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To say that this place looked beautiful at sunset was an understatement. It was beyond that. She sat in her usual spot amongst the rocks where the old bathing pool used to be. Never could she gain this level of serenity in any other place. She was finally home.

There was a strange stillness in the air, a light breeze teasing the curls out of her dark hair. The largest star in the galaxy burned like an inferno behind her as it sank slowly into the horizon. Emitting streams of salmon pink and shades of burnt autumn leaves, it sucked in the light of the traumatic day she had had and instead left a darkness that engulfed the town. Grey clouds began to eclipse the burning orb of fire, dimming its light and dampening its rays, putting out the stray tendrils until finally covering the star itself.

The leaden sea lay still like a block of fresh slate before her, not yet written on with a white chalk. Pure. The only hint that it wasn’t a concrete object was the sound of the ripples of the tide lapping at the bottom of the rocks.

A trading boat moved smoothly on the horizon, its small lights reflecting on the murky water. She envied its graceful journey along the channel; it being able to travel while she was trapped in the place she called home. The moon’s reflection was interrupted by the gentle flow of ripples produced by the ship’s movement and the shape was blurry for a while. A blob of white like a splash of paint on the ocean. Yet after a few seconds, the boat passed and the vague sphere regained its shape.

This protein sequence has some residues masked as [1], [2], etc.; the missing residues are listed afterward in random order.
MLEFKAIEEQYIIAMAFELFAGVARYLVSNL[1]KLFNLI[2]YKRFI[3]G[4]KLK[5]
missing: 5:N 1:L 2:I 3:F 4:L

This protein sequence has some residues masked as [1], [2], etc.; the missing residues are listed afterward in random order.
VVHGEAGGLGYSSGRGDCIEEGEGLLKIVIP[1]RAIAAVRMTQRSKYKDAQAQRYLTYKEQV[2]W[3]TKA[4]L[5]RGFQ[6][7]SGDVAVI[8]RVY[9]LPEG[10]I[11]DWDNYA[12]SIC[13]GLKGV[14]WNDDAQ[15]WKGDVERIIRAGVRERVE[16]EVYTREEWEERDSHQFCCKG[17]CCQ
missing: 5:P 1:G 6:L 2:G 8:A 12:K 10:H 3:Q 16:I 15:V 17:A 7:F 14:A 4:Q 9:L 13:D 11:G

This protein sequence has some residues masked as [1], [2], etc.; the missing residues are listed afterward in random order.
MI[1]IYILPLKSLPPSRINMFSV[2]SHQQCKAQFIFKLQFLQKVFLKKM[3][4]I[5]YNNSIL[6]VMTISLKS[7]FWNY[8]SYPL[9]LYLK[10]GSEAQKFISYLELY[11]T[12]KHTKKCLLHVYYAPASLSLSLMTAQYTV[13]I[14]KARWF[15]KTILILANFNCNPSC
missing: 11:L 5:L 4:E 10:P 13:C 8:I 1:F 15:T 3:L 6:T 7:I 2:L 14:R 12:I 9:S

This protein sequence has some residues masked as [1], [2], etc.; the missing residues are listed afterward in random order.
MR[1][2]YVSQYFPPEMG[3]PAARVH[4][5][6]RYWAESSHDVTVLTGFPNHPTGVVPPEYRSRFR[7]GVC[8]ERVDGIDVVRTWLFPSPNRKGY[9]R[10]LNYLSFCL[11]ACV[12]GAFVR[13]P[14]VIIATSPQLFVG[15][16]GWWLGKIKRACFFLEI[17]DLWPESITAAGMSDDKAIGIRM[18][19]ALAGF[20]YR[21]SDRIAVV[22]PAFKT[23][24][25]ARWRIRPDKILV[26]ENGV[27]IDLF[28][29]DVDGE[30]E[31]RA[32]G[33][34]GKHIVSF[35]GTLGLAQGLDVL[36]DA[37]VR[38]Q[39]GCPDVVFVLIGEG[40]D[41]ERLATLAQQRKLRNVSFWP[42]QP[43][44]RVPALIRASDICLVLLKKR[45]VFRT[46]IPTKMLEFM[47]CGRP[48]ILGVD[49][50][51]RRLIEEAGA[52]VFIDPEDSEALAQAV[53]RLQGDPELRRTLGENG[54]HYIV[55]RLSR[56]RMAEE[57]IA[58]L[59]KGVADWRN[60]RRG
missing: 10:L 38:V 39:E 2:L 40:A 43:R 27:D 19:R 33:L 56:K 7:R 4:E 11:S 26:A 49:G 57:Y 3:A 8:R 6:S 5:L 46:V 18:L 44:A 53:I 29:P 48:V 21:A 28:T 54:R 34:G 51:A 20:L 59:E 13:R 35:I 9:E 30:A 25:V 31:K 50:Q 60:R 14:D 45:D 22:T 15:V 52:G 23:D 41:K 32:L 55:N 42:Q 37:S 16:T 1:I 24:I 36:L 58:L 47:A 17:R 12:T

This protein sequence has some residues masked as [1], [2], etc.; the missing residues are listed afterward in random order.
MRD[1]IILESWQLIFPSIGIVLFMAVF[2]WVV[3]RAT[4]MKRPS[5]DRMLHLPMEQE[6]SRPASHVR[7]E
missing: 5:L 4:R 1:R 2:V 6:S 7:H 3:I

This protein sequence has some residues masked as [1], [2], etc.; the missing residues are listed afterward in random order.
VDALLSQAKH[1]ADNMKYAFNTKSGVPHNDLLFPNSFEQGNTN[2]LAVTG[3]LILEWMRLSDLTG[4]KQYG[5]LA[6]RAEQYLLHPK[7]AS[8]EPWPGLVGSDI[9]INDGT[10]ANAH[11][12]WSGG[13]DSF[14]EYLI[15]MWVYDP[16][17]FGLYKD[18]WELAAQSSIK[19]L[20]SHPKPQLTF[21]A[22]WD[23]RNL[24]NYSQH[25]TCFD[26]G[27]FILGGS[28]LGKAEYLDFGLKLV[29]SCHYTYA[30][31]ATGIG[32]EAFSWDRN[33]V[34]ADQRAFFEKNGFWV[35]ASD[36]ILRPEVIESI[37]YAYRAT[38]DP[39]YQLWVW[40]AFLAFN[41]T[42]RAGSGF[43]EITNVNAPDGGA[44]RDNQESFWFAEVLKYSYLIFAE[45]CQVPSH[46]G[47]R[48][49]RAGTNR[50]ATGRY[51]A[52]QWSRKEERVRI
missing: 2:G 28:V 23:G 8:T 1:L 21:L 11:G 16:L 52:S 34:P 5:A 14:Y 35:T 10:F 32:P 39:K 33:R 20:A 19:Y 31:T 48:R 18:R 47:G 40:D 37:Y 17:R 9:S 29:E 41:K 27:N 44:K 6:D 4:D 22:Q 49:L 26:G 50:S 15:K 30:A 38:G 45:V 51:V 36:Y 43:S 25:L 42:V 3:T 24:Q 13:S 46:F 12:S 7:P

At the edge of the sea stood a half demolished sandcastle, the tide deconstructing it little by little as if moving it to be reconstructed in a museum, without haste or ignorance. The masterpiece of some child or other. A small flag was drooping from one of the turrets, its frayed edge touching the water and moving with the currents. There was no telling where it would end up, whose hand would touch the silky texture, who would admire it as it stood on another’s castle. There was no telling.

The beach was abandoned. Void. Yet the remains of the day were still present. Empty chip packets, stray sunhats, the names of lovers engraved in the sand. All these would be gone soon. And replaced. By more of the same. A chip packet made of a different newspaper, a different colour sunhat, different lovers names. It was always changing. But forever the same.

The last seagulls were crying above her head and she realised that she should make her way to the safety of her house. She sighed and took a handful of sand, observing the way in which it slipped through her fingers. So rapidly that it was very quickly gone. Just like time.

© Alice Morgan 2012

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